The people say one thing, yet do another.

They seek God and delight to know God’s ways, AS IF they were a people who practiced righteousness.

The people have the outward appearance of religion while their hearts and motives and behaviors are far from God’s ways

They fast.  They put on sackcloth and ashes. They mourn and make displays of repentance, but they do it for their own motives.  Their actions don’t really change.  Instead of turning away from sin, they sin all the more, continuing to oppress and exploit one another, to fight and bicker, to blame and point fingers, to turn away from the hungry and oppressed…

God SEES RIGHT THROUGH these pious religious acts.

Perhaps to the world and even among their peers, these folks appear very good.  They do the right things.  They follow the rituals.  They know what to say.  They show up. They seek after God.

But their hearts and their lives betray them before God.

And God wants no part of it!

The whole point of everything, the whole point of seeking God, the whole point of fasting, the whole point of praying, the whole point of sackcloth and ashes…it is all to bring us to true repentance and discipleship. The point of all this seeking God is that we might EXPERIENCE GOD and be transformed.

We are to leave DIFFERENT than when we came.

If you and I are coming to church and worship, week after week, and leaving the same.  Then we are missing the point all together.

To stand in the presence of the Almighty, is to be changed.

And we are here to seek the presence of the Almighty God.

If we are leaving the same, then we have to ask ourselves why we are coming.  What are we doing.  Whose interests are we serving?  What are our reasons?  Do we have an agenda?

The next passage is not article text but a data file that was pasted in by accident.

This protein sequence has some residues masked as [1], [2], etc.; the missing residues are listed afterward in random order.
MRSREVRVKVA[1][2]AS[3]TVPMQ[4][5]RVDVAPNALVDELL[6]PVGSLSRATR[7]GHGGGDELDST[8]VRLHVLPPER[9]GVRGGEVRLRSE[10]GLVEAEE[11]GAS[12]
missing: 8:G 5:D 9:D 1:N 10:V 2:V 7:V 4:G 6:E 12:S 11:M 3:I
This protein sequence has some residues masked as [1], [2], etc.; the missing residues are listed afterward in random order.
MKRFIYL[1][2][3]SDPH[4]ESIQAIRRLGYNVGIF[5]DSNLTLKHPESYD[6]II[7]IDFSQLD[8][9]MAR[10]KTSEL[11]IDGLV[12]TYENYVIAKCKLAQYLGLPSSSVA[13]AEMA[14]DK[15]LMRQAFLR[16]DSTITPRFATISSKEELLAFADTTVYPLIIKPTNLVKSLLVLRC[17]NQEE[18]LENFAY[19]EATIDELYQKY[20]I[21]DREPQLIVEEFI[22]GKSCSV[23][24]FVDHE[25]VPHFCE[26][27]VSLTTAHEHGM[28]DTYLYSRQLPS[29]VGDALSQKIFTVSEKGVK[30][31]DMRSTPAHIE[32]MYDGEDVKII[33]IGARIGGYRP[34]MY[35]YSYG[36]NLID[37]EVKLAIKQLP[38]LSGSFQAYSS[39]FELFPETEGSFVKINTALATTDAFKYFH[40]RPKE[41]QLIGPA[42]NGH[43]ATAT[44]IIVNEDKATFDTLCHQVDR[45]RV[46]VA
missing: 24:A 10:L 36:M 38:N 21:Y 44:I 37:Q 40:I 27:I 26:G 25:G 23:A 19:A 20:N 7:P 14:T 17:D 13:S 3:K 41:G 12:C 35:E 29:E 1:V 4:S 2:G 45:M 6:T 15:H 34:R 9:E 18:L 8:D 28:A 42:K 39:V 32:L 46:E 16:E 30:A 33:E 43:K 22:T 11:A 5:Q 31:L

We gather as the church to seek God’s face and learn God’s ways.
So how are we putting into practice God’s ways?
Where is all this seeking God getting us?

John Newton composed the beloved hymn Amazing Grace.

He was not one you’d think of as a hymn writer or a lover of God.

In fact his early years were full of angst and pain.  His puritan mother died just before his 7th birthday.  His father was a stern sea captain who began taking him out to see at age 11.  His continued drunkenness and recklessness led to his being impressed into the British Navy.  But he didn’t last there long, but was caught trying to desert, given 8 dozen lashes and demoted to common seaman.  During one voyage on a slave trading ship, the ship was damaged badly and would have sunk, but Newton prayed to God and miraculously some cargo shifted on the ship, plugging the hole in the hull and allowing the ship to drift to safety. This moment is renowned as marking his conversion to Christianity.  His real transformation was slower in coming, however, as he later wrote: “I cannot consider myself to have been a believer in the full sense of the word, until a considerable time afterwards.”  But this moment did mark the beginning of his reading the Bible.  And in doing so, he began to look on his captives with greater sympathy.